The United States and China say they want the Korean peninsula free of nuclear weapons, but they have not agreed on new actions after North Korea’s recent nuclear test.
U.S. Secretary of State John Kerry and Chinese Foreign Minister Wang Yi met Wednesday in Beijing.
After the meeting, Wang said his country was preparing to support a new United Nations resolution against North Korea’s nuclear program. But he did not identify any specific punishment. And he said the resolution should not fuel new tensions.
Tensions in East Asia rose after North Korea claimed to have tested a hydrogen bomb underground on January 6.
Kerry said agreement needs to be reached on a strong U.N. resolution.
The U.S. is reportedly a supporter of stronger international sanctions. This could include a ban on exports of oil to North Korea and imports of minerals from the North.
Wang and Kerry also discussed territorial disputes in the South China Sea. But there was no discussion of any agreement on steps to reduce tension in the sea. China and others in Asia have competing claims to islands in the waterway. They include Vietnam, the Philippines and Taiwan.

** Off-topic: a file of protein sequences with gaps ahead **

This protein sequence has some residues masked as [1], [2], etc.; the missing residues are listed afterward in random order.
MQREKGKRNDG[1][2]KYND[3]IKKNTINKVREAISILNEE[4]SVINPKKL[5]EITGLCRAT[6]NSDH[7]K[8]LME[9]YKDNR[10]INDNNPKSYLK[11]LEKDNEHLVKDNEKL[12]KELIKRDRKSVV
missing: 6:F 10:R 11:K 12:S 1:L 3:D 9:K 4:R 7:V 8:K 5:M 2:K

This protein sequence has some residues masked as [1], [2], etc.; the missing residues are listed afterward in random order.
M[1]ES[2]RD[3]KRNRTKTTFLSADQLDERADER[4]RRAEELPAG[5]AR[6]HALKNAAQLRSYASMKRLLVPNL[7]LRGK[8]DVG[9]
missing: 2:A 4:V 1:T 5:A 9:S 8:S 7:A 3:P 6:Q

China was the last stop during Kerry’s three-nation trip to Asia. Other stops included Laos and Cambodia, where human rights and trade issues were discussed.
I’m Jim Dresbach.
VOA’s Pam Dockins and Brian Padden reported on this story. Youmi Kim in Seoul also provided information for this report. Jim Dresbach adapted the story for Learning English. George Grow was the editor.
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Words in This Story
peninsula – n. a piece of land that is almost completely surrounded by water and is connected to a larger land area
penalties – n. punishments for violating a rule or law
sanction – n. an order that is given to force a country to obey international laws by limiting or stopping trade with that country
specific – adj. exact or detailed